I don’t know if I’ve mentioned this before, but I am sometimes overcome with a desire to cook very specific and random dishes, like when I began making sourdough bread (which is time consuming but so worth it, if you were curious). Recently I had the impulse to make risotto. I’d never made it before and only actually eaten it a handful of times at restaurants, but for whatever reason I got it in my head that this is something I had to do. So I did. I researched basic recipes, and then pretty much did whatever I wanted. It took a few tries to get it right, but oh boy was it worth it.
Y’all, this is not a quick weeknight recipe. This recipe is for slow Sundays; throw on some music, sip your favorite beverage, and just enjoy the process of cooking something delicious. It goes well on it’s own or with pretty much any protein.
One important difference in this recipe is that I chose to soak my rice in advance. There’s a lot of mixed messages over whether or not grains are “healthy” – some say they’re necessary and good for us, some say they’re empty carbs. I land somewhere in between: they’re not a necessary part of my diet, but I still incorporate properly prepared grains semi-regularly.
The key point here is that if you choose to eat grains, it’s important to take the time to soak them properly. Grains like rice contain phytates, which protect the grain and prevent our bodies from properly digesting any nutrients that might be in the grain. By soaking grains, we’re neutralizing the phytates that are protecting the grain, and making it easier to digest. It’s important to note that if you have a hard time regulating blood sugar, you probably want to avoid grains regardless of how you prepare them because they will almost always have a significant impact on your blood sugar levels.
So that’s my mini nutrition lesson for the day. Don’t let the soaking scare you! It’s as easy as throwing the rice in a bowl in the morning before you start your day, and it’ll be ready for you to cook that evening. Let me know if you make this and what you think!
Mushroom Risotto with Herbs and Goat Cheese
- 1 Cup Arborio Rice
- 2 Cups Cold Water
- 1 Tbl Apple Cider Vinegar
- 4 Tbl Extra Virgin Olive Oil
- 1 Shallot, finely diced
- 3 Cloves Garlic, minced
- 14 Oz Bella Mushrooms, sliced thinly
- 32 Oz Bone Broth, chicken or beef (both work great)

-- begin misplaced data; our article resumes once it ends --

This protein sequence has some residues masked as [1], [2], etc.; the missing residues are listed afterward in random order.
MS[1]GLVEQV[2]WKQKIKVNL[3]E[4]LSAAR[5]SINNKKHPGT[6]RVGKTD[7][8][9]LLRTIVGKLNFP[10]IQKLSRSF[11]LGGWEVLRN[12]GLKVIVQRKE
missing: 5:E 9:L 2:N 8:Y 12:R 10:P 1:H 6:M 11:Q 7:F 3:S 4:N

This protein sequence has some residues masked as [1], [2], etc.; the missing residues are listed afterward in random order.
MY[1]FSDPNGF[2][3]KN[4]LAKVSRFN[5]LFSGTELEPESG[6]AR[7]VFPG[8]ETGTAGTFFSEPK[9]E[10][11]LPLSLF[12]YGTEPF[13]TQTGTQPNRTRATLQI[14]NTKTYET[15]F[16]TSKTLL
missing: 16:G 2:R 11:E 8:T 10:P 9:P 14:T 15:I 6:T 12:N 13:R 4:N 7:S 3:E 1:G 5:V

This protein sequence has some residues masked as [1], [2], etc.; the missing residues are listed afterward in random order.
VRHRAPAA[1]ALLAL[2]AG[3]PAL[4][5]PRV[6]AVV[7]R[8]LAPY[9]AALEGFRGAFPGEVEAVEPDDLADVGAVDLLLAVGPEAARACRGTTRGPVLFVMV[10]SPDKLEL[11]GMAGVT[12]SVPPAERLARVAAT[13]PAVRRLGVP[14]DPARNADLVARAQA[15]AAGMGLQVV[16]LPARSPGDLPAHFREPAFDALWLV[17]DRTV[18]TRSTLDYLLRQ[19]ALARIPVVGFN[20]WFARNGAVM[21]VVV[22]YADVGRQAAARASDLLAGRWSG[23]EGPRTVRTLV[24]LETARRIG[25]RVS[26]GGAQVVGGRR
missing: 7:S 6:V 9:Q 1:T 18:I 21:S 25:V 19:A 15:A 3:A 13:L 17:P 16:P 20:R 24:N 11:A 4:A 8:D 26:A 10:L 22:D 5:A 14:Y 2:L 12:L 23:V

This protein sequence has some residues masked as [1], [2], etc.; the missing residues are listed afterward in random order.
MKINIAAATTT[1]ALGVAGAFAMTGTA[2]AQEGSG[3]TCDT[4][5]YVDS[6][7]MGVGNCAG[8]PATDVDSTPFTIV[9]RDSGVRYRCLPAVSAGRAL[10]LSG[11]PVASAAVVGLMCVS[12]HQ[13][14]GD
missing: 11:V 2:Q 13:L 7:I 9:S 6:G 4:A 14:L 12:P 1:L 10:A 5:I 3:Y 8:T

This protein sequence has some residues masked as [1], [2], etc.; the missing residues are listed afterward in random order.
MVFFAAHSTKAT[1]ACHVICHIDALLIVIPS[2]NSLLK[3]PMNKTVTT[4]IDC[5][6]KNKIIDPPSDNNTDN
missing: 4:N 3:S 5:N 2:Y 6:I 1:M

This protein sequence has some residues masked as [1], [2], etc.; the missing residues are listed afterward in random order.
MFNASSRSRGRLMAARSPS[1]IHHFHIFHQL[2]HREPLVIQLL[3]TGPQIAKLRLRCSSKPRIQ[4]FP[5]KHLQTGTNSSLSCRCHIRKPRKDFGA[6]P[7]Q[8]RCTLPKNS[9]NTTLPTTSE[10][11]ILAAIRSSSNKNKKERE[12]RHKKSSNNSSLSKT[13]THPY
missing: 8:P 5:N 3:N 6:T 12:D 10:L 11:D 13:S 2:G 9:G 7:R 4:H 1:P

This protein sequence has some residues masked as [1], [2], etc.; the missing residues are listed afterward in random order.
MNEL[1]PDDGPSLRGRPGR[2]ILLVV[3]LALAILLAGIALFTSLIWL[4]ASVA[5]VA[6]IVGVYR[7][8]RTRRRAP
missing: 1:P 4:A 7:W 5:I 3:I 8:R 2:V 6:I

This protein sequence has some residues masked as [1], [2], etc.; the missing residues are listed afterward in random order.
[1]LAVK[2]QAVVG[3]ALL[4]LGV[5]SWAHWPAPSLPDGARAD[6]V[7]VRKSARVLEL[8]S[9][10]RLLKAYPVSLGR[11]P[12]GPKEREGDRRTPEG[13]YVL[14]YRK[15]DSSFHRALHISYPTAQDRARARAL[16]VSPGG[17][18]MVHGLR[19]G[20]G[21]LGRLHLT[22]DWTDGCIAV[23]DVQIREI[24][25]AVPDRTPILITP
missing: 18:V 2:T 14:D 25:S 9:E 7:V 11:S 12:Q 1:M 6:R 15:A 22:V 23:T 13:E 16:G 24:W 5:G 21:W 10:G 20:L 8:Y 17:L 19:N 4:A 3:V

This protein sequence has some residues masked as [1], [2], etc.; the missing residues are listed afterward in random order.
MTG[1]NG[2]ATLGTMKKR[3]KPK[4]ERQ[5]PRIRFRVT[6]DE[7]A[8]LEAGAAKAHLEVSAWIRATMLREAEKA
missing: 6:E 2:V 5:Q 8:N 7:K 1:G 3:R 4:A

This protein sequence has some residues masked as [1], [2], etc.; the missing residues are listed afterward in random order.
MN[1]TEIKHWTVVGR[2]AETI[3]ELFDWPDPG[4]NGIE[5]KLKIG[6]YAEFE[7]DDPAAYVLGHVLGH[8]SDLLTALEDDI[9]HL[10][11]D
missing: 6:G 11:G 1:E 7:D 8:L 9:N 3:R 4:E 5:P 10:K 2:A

- 1 Tbl Fresh Rosemary, finely chopped
- 1 Tsp Fresh Thyme finely chopped
- 1 Tbl Fresh Sage finely chopped
- 1 Tbl Fresh Basil finely chopped
- 1 Tbl Fresh Chives finely chopped
- 1 Tsp Sea Salt
- 1/4 Tsp Ground Black Pepper
- Put the rice, water, and apple cider vinegar in a glass bowl, cover and let it sit at room temperature for 8-10 hours.
- Pour the rice into a fine mesh strainer, and rinse in cold water. Set the strainer over top of the now empty bowl to let it continue to drain until you're ready for it.
- Heat 1 Tbl of olive oil in a large skillet over medium-high heat. (Ceramic or stainless steel both work great)
- Saute the shallots and garlic for 3-5 minutes until slightly browned. Add the mushrooms and a pinch of salt, and saute for 8-10 minutes. Once all of the mushrooms have cooked down, remove them with a slotted spoon, leaving behind the liquid from the mushrooms.
- Add the remaining olive oil to the pan and let it heat up for a minute. Add the rice, rosemary, thyme, sage, salt, and pepper to the pan and saute for 3-5 minites; until all of the liquid has been absorbed and the rice has toasted slightly.
- Reduce the heat slightly to medium and add the broth, one cup at a time, stirring frequently until most of the liquid has been absorbed. This whole process will take about 20 minutes.
- Once the rice is fully cooked and most of the liquid has been absorbed, stir in the goat cheese and let it cook for another minute until the cheese has melted into the risotto. Turn off the heat, and add the mushrooms, basil, and chives. Adjust seasoning if necessary.
- Store in an airtight container for up to 1 week.
- Add 1-2 Tbl of broth to the bowl when you reheat to loosen up the risotto again.